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Waterbird Conservation Glossary

Annual Population Indices for North America: The Christmas Bird Count (CBC) Annual Index Graphs show the annual population indices of each species using CBC data from 1965-66 through 2003-04. The annual indices are determined by taking into account the number of birds seen in each circle, the detectability of the species, and the amount of effort that was spent looking for birds in each circle. The values can be thought of as the number of birds that could be expected to be seen on a CBC each year, assuming an average amount of effort in each circle, averaged across all CBC circles where the species occurs. These population indices are copyright National Audubon Society, Inc. 2006, all rights reserved.

Bird Conservation Region (BCR): BCRs are ecologically distinct regions in North America with similar bird communities, habitats, and resource management issues. BCRs may be partitioned into smaller ecological units when finer scale conservation planning, implementation, and evaluation are necessary. Conversely, BCRs may be aggregated to facilitate conservation partnerships throughout the annual range of a group of species, recognizing that migratory species may use multiple BCRs throughout their annual life cycle. BCRs also facilitate domestic and international cooperation in bird conservation because these areas of relatively homogenous habitats and bird communities traverse state, provincial, and national borders (U.S. North American Bird Conservation Initiative Committee, Bird Conservation Regions, 2006).

Christmas Bird Count (CBC): Audubon’s annual census of early-winter bird populations. All CBC locations are circles 15 miles in diameter, and birds are counted during one calendar day per circle between the dates of 14 December and 5 January. More than 50,000 observers currently participate at over 2000 locations throughout the Americas each year, in the longest running bird monitoring program in ornithology. For over a century, volunteers have been collecting information on the birds in their communities, and the results of their efforts have been compiled into the CBC database – more than 100 years of unbroken data on bird population trends across North America. The CBC is citizen science in action, and provides opportunities to meet other local volunteers, hone birding skills, and take part in a meaningful and rewarding seasonal tradition.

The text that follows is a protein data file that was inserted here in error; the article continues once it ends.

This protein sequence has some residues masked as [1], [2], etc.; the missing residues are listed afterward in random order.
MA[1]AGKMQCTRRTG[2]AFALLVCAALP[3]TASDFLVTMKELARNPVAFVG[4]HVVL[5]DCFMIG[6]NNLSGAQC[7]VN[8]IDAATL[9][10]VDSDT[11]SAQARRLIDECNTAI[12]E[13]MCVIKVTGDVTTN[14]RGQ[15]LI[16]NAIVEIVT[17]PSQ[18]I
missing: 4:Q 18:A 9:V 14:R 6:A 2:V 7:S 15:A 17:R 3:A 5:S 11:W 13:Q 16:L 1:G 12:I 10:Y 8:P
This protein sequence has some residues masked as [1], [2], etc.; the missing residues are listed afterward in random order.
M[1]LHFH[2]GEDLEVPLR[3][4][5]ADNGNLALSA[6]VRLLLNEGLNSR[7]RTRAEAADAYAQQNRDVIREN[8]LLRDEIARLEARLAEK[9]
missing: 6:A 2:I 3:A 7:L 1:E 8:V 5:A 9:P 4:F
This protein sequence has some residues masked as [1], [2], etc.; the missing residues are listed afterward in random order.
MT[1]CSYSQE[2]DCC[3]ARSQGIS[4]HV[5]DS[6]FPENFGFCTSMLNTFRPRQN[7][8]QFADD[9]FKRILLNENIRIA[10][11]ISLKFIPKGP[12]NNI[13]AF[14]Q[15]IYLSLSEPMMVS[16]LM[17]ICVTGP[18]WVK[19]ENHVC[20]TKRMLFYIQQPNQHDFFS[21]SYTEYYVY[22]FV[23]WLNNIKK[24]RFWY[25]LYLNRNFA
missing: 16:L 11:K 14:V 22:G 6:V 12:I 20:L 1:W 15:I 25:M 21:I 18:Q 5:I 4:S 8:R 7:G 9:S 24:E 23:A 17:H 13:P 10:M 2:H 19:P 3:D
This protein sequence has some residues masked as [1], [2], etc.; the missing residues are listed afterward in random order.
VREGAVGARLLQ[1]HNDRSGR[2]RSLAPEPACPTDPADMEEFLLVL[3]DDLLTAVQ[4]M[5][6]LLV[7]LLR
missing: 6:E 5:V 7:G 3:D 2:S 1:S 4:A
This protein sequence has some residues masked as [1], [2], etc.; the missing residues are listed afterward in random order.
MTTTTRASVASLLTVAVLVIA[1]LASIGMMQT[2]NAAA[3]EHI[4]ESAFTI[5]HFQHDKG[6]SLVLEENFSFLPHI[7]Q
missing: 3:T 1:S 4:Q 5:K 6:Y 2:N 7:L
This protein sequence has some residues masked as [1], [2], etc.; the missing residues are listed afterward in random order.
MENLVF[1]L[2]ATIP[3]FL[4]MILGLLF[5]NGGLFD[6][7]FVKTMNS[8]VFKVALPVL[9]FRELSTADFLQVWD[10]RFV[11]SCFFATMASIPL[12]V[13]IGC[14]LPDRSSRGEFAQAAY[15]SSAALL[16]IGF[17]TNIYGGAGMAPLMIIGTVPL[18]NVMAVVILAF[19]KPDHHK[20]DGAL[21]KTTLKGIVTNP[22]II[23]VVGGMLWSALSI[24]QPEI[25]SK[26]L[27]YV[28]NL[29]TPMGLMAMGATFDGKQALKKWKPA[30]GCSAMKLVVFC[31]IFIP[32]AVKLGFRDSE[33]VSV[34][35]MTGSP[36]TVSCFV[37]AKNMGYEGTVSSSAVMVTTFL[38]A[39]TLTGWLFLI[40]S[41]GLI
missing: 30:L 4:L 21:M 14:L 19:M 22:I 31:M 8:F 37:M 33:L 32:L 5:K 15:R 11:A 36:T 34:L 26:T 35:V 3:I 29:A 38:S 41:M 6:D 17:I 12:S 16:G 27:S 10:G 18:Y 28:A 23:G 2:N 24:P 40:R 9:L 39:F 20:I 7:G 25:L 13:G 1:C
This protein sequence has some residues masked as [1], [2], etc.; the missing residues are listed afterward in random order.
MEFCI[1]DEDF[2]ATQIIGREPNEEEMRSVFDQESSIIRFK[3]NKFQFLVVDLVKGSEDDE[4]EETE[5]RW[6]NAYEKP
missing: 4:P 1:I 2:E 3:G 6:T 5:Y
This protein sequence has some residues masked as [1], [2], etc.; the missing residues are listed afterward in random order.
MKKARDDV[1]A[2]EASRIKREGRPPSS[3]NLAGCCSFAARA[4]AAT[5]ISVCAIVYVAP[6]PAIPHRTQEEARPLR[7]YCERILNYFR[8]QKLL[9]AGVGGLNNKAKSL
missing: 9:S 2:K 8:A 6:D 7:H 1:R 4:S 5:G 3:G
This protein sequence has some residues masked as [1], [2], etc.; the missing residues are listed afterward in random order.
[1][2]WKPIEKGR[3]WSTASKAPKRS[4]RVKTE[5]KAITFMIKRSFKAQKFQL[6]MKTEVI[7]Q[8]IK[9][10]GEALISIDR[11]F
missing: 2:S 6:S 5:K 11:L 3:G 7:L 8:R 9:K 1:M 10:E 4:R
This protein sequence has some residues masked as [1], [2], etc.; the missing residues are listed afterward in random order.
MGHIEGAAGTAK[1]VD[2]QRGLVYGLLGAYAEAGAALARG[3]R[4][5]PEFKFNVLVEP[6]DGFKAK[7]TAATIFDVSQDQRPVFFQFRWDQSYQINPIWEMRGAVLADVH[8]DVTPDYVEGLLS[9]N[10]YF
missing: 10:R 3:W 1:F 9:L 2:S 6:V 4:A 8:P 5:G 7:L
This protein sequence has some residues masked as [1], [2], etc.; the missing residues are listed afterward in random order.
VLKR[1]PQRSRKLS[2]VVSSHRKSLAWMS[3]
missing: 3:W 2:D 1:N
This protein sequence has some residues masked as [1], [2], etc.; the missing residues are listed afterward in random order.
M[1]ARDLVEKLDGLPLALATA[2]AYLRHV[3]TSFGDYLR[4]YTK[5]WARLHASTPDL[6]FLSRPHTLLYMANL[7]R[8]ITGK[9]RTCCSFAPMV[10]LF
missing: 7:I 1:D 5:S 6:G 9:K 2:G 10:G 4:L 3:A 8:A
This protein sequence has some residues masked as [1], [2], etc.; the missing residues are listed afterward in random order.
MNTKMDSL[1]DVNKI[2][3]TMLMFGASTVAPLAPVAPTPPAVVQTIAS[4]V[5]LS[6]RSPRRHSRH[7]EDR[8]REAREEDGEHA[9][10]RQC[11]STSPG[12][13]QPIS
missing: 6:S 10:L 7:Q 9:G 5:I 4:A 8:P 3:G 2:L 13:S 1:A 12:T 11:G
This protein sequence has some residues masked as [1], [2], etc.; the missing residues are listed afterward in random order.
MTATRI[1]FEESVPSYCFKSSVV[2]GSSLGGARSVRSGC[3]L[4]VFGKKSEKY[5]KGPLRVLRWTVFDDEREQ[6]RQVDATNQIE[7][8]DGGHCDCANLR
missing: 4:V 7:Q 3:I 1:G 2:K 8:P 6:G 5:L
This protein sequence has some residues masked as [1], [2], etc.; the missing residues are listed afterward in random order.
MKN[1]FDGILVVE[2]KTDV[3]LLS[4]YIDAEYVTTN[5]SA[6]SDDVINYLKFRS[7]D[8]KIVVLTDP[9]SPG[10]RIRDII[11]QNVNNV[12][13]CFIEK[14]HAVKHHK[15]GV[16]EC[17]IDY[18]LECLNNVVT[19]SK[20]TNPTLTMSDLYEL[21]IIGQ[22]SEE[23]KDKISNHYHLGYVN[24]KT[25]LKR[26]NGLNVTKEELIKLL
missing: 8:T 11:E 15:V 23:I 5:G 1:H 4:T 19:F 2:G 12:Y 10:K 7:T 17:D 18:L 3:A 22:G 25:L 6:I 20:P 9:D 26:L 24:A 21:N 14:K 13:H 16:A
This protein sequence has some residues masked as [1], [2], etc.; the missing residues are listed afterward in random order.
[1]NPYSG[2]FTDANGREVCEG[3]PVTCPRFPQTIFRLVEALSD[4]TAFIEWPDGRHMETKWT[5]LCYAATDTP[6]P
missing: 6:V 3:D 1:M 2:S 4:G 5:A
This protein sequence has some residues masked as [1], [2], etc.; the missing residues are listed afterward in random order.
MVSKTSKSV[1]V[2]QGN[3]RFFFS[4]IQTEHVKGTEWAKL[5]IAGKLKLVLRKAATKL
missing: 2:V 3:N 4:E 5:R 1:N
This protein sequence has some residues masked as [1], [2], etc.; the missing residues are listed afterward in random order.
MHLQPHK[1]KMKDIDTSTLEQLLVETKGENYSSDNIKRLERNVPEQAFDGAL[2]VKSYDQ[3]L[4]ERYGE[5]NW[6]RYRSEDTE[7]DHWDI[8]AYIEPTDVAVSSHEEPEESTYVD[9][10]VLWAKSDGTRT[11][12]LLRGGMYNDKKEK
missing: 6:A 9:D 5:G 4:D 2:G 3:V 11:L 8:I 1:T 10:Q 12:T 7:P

Endangered Species: An animal or plant species in danger of extinction throughout all or a significant portion of its range. This federal status engenders intensive protective measures (U.S. Fish and Wildlife Service 2006).

North American Breeding Bird Survey (BBS): The BBS is a cooperative effort between the U.S. Geological Survey's Patuxent Wildlife Research Center and the Canadian Wildlife Service's National Wildlife Research Centre to monitor the status and trends of North American bird populations. Following a rigorous protocol, BBS data are collected by thousands of dedicated participants along thousands of randomly established roadside routes throughout the continent. Professional BBS coordinators and data managers work closely with researchers and statisticians to compile and deliver these population data and population trend analyses on more than 400 bird species, for use by conservation managers, scientists, and the general public.

Threatened Species: An animal or plant species likely to become endangered within the foreseeable future throughout all or a significant portion of its range (U.S. Fish and Wildlife Service 2006).

WatchList: Audubon’s science-based early warning system for bird conservation. Audubon’s WatchList identifies at-risk bird species of international and national conservation concern. WatchList species are those facing population declines and/or threats such as loss of breeding, wintering, or migratory habitat, or those with limited geographic ranges. A centerpiece of conservation at Audubon, the WatchList focuses attention on at-risk bird species so that limited resources are spent where they are most needed.

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